In 1966, taxi drivers Sam Levine and Fred Bartoli finally became fed up with their stop-and-go lives full of honking horns and rush-hour traffic. So they shut off their engines, handed in their keys, and took root. Along with pal George Loverde, they invested in property just off the bustling Magnificent Mile, but then didn’t know what to do with it. According to a 2004 profile in the Chicago Tribune, they got their direction when someone finally said, “Put pizza in it.”
Though the rest is history, it wasn’t quite easy. Bartoli and Loverde came from Italian and Sicilian backgrounds, but neither knew the key to a good pizza. It wasn’t until they hired Alice Mae Redmond, the woman responsible for the dough at Pizzeria Uno, that the Gino's East Chicagoans know and love was truly born. Although Alice Mae retired back in 1989, the recipe for her flaky, golden deep-dish pizza crust lives on.
Today, Gino’s still stands at its original spot on Michigan and Superior but has also stretched to 10 other city and suburban locations. Whether dining downtown or in St. Charles, customers find Alice Mae’s signature crust piled with mounds of cheese, sauce made from vine-ripened tomatoes, and plenty of fresh toppings—from sausage and pepperoni to jalapeños and ground beef. Hot from the oven, pizzas arrive at tables snuggled inside seasoned deep-dish pans, ready to welcome a fork and knife. Thin-crust varieties are also available for those who don’t know how to work silverware, as is a bounty of sandwiches.
With an armada of kayaks, canoes, and stand-up paddleboards at their command, Midwest Paddlesport Adventures' team spearheads expeditions to bodies of water across Northern Illinois and Southern Wisconsin. Frequent trips include calming floats down the Fox River––which is densely populated by local wildlife––and Lake Andrea, a former quarry characterized by local rocks. The expert navigators safely guide groups to their destinations, pointing out animal tracks and majestic waterfowl and they commute to the office.
The Great American Cooking Expo presents "It's Just a Taste: Food and Wine Festival" brings together celebrity chefs, culinary trendsetters, and food and wine connoisseurs for two days of eating, drinking, and education. The event fills Arlington Park Racecourse’s 50,000 square feet with delicious aromas generated by more than 100 exhibitors, who alternate between demonstrating advanced techniques and providing tasty morsels and wine samples for the crowds. While professionals show off the methods that produce exceptional flavors, more than 25 premium beverage manufacturers offer up the perfect wines to pair. They provide more than 125 wines to sample, along with ample spirits and cordials.
The event’s organizers hope to provide more than fleeting culinary satisfaction. They also organize stations to help generate menu ideas, teach specific recipes, or inspire visitors to find the perfect gift for a culinary-inclined friend, whether it’s a set of new pots or a kidnapped celebrity chef.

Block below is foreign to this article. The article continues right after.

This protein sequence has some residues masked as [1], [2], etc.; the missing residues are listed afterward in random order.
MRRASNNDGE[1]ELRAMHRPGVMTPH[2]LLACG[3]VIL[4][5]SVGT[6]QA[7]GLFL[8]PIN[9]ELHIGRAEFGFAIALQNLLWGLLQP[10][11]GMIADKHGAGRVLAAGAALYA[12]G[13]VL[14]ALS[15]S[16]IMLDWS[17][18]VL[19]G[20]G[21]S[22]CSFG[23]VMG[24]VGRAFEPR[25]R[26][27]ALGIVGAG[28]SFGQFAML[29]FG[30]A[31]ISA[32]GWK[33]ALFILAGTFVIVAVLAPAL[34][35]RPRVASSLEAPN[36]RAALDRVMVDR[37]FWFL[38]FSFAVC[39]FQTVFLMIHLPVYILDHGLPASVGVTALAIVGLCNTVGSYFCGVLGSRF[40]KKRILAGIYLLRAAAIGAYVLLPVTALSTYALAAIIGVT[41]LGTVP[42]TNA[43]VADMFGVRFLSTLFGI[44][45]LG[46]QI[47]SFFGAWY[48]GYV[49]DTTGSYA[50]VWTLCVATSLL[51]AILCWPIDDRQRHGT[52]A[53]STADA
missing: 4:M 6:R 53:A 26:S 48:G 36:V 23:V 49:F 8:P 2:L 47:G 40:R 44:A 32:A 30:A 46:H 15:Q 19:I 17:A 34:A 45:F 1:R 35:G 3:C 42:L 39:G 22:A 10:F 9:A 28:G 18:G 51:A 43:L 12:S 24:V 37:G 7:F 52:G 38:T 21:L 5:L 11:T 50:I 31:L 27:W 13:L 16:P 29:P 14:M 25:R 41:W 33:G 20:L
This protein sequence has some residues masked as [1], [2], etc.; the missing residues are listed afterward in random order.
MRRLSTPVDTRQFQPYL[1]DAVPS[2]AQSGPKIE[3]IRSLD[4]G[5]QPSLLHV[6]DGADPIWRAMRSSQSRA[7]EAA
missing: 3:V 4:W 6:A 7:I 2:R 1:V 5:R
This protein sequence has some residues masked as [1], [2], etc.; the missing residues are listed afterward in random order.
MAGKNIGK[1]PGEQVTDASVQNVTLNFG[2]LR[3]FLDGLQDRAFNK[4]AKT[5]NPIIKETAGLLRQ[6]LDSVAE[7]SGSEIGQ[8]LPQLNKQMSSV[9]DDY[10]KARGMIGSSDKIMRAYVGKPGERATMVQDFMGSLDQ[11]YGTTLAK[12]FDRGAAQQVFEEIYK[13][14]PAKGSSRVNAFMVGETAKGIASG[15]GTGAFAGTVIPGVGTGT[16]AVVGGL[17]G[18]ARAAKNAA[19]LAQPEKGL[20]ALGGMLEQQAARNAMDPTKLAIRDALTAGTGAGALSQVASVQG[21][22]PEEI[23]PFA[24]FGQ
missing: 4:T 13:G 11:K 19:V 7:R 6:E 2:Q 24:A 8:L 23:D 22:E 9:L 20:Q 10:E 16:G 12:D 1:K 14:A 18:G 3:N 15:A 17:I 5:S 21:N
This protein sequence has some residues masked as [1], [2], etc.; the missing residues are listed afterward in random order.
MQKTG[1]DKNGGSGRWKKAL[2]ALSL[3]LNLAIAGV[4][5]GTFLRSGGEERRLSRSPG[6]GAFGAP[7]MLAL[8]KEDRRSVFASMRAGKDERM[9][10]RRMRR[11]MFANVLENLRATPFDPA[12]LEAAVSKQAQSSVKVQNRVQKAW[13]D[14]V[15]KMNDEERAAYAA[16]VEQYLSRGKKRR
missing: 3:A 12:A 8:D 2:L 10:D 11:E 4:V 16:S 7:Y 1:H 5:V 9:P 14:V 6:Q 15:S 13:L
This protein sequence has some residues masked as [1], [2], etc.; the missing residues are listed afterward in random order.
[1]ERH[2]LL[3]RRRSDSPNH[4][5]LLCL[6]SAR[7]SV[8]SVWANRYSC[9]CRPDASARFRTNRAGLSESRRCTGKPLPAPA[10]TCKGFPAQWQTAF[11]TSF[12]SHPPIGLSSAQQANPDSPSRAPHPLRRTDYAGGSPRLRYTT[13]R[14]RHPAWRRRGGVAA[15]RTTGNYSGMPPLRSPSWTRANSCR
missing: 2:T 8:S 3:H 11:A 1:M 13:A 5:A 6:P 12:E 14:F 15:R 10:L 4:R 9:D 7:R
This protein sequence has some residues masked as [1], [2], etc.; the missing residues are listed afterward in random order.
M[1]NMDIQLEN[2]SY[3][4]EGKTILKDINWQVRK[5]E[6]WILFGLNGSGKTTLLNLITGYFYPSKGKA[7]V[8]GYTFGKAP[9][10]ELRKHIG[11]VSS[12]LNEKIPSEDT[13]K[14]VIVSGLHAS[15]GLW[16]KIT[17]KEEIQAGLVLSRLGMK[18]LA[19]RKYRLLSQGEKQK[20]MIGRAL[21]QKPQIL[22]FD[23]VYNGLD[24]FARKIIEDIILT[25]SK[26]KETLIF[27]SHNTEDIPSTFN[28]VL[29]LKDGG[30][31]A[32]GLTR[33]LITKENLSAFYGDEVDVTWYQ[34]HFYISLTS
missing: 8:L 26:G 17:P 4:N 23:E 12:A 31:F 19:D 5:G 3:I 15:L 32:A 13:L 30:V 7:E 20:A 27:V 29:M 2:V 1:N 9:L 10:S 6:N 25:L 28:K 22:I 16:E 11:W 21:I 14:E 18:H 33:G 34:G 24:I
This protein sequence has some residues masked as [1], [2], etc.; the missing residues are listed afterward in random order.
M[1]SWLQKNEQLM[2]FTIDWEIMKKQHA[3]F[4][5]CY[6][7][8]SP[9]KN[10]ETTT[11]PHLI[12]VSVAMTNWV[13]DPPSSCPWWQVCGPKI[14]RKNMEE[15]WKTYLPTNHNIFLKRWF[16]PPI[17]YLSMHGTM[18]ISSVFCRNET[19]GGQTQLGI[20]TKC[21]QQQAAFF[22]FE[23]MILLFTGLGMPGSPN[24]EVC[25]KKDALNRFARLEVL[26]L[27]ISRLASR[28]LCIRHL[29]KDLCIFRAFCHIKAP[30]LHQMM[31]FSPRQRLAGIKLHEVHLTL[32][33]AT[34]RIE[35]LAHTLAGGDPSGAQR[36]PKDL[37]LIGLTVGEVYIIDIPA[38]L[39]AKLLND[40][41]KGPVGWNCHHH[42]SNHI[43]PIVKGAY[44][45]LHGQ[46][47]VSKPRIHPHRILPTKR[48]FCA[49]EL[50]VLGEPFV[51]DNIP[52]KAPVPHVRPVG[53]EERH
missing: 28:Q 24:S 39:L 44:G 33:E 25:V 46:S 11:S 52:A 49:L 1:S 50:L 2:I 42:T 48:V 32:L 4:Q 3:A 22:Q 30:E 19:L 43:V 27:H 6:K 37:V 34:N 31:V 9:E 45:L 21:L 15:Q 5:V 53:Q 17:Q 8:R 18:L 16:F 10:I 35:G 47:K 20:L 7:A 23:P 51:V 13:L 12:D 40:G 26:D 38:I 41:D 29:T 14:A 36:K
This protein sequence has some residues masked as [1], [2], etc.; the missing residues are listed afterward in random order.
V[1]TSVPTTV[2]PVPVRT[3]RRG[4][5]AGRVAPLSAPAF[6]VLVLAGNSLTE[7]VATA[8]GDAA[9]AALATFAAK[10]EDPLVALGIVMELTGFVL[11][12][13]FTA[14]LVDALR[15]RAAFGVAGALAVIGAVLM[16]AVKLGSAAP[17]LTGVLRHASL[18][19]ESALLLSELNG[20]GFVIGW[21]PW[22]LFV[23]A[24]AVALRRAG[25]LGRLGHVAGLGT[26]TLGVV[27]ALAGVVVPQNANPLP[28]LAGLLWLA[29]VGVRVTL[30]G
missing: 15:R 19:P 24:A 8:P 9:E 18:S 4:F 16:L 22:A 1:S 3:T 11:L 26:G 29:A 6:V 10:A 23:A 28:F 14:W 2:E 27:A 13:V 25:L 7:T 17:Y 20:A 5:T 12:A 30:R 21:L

The licensed educators at Kindermusik help enrich family relationships and bolster kiddies' mental development through interactive, music-focused play dates. Children from newborns to 7-year-olds can investigate the world of sound waves through age-specific sessions of sing-alongs, musical compositions, and sound barrier-breaking drum solos. ACE Music & Me sessions foster reading and language skills through dance and rhyme, and Village classes stimulate cognitive growth through musical activities. Guardians are encouraged to pick up a tambourine and belt out a note alongside their musical wards. After each pressure-free play date, Kindermusik instructors outfit each parent with a number of after-class activities suited to their child's developmental level and ability to impersonate Dick Clark.
The Chicago Cooking Expo packs 12,000 square feet of Arlington Park racecourse to the brim with culinary expertise, food trucks, and top local chefs on October 27 and 28. Local gourmands converge to nibble samples of international cuisines, sip wine and spirits, and indulge at a chocolate bar with chocolate fountains, crepes, cakes, and cookies. Notable foodies will sign autographs in a designated pavilion, and local culinary students will face off in skills competitions. Guests can take home more than just memories, as vendors will sell top-shelf cookware, specialty sauces, and gourmet chocolates. The Expo will also be taking donations for the Chicago Food Depository.
The finish line is a blur of color. Every runner and walker that arrives at Active Care ColorBlast 5K's end point looks like he or she just escaped in slow motion from an exploding chalk factory. In addition to sporting this prismatic new fashion statement, they all seem to have smiles on their faces. That's because the event is more of a celebration than a competition—getting as much color as you can takes precedent over getting the best time you can. In fact, lingering at key points along the 5k route is encouraged. It's at these locations, named color stations, that volunteers toss colored powder—which is made from completely natural and biodegradable food-grade cornstarch—towards the participants, turning their white t-shirts into something akin to tie-die.
More hues wait at the finish line, where group color throws begin immediately after the race's end. As the vibrant cloud rises above the crowd, it announces a collective victory, not just for each participant but the community as a whole. 100% of proceeds from each Color Blast 5k benefits Clearbrook's programs and services for individuals with intellectual and developmental disabilities.